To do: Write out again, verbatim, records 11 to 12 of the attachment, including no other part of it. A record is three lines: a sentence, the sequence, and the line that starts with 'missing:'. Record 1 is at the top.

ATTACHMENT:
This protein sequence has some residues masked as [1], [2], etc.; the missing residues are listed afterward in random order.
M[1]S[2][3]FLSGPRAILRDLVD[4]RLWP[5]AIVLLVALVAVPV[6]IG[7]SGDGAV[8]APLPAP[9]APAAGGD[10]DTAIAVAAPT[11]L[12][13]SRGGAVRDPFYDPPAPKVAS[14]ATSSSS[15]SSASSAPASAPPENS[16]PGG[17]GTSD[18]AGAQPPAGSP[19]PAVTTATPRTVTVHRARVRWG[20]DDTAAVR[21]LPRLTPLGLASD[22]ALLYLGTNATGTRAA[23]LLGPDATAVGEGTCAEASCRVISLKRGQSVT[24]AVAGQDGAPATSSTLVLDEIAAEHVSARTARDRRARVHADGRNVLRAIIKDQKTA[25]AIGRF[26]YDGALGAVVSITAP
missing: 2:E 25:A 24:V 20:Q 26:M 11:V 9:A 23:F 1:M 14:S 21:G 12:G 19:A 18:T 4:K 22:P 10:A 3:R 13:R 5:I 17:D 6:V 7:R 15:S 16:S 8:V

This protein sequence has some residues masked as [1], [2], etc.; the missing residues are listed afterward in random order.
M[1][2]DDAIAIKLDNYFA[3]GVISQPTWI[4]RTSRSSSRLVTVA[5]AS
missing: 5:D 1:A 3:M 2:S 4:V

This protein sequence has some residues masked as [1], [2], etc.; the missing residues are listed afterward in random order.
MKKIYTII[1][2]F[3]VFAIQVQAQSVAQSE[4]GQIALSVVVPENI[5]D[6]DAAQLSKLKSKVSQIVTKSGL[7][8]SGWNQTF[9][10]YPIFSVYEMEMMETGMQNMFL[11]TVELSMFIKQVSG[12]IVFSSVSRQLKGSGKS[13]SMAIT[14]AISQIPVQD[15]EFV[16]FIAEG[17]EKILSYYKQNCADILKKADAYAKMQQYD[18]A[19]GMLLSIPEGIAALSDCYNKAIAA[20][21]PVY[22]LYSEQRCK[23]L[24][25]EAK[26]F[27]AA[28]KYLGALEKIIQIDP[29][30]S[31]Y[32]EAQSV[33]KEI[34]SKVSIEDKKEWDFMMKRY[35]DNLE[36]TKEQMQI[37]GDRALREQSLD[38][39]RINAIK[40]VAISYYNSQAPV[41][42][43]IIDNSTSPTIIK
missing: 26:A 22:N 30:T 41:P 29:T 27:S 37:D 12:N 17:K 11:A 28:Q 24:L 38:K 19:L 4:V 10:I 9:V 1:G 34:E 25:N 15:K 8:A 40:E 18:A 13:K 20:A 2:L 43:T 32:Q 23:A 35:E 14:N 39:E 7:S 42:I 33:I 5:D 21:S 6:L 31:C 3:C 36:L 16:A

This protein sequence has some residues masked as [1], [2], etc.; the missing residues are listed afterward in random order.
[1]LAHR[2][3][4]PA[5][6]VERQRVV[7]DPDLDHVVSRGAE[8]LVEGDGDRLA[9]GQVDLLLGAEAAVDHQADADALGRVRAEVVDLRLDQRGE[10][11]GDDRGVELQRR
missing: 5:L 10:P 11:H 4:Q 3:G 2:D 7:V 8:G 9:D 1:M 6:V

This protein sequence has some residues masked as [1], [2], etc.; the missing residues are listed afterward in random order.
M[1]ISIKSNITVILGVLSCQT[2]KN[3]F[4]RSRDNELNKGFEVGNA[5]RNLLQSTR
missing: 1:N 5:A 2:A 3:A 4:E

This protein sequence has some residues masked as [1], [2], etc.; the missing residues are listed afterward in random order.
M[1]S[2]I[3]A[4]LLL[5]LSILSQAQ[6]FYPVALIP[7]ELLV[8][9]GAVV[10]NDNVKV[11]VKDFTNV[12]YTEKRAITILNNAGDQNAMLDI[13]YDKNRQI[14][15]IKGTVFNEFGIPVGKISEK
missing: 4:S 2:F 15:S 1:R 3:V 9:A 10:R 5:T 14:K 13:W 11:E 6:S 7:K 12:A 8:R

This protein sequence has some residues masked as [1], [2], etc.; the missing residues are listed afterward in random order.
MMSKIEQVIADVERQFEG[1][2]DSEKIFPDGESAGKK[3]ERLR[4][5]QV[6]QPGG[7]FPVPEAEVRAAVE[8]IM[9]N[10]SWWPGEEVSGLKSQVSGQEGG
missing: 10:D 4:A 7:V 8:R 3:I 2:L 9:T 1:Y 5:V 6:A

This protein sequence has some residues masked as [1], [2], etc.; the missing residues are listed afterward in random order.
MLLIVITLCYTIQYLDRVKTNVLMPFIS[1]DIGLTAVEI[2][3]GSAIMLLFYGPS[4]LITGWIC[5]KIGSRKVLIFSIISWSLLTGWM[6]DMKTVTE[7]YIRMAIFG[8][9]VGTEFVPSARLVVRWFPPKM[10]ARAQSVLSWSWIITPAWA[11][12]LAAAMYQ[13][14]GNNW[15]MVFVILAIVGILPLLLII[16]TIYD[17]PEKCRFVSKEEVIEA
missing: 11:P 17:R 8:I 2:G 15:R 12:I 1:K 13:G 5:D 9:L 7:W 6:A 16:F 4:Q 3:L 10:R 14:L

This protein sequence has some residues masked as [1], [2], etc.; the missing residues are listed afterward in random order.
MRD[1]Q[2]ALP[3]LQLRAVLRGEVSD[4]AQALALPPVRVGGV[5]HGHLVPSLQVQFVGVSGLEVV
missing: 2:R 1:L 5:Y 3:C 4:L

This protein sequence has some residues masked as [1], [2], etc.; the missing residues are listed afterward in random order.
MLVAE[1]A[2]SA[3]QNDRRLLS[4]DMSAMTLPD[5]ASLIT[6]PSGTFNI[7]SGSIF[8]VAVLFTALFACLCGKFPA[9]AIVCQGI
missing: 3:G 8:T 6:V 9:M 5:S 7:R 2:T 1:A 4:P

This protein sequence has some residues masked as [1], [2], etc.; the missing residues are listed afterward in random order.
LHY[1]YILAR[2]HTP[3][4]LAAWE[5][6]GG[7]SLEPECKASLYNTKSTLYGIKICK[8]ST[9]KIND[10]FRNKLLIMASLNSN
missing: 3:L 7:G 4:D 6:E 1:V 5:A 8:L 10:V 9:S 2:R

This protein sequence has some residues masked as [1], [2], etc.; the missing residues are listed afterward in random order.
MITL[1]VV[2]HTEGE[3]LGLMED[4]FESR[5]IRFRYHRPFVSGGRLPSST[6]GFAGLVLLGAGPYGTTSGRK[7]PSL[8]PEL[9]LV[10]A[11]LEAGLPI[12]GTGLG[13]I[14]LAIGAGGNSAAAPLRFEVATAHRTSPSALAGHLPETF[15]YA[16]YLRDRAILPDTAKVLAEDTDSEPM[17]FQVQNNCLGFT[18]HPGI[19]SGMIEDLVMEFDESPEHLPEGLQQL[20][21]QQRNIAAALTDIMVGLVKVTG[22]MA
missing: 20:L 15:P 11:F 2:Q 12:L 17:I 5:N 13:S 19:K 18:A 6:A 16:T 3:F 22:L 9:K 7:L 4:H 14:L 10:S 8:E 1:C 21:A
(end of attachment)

This protein sequence has some residues masked as [1], [2], etc.; the missing residues are listed afterward in random order.
LHY[1]YILAR[2]HTP[3][4]LAAWE[5][6]GG[7]SLEPECKASLYNTKSTLYGIKICK[8]ST[9]KIND[10]FRNKLLIMASLNSN
missing: 3:L 7:G 4:D 6:E 1:V 5:A 8:L 10:V 9:S 2:R

This protein sequence has some residues masked as [1], [2], etc.; the missing residues are listed afterward in random order.
MITL[1]VV[2]HTEGE[3]LGLMED[4]FESR[5]IRFRYHRPFVSGGRLPSST[6]GFAGLVLLGAGPYGTTSGRK[7]PSL[8]PEL[9]LV[10]A[11]LEAGLPI[12]GTGLG[13]I[14]LAIGAGGNSAAAPLRFEVATAHRTSPSALAGHLPETF[15]YA[16]YLRDRAILPDTAKVLAEDTDSEPM[17]FQVQNNCLGFT[18]HPGI[19]SGMIEDLVMEFDESPEHLPEGLQQL[20][21]QQRNIAAALTDIMVGLVKVTG[22]MA
missing: 20:L 15:P 11:F 2:Q 12:L 17:I 5:N 13:S 19:K 18:A 6:A 16:T 3:F 22:L 9:K 7:L 4:H 14:L 10:S 8:E 1:C 21:A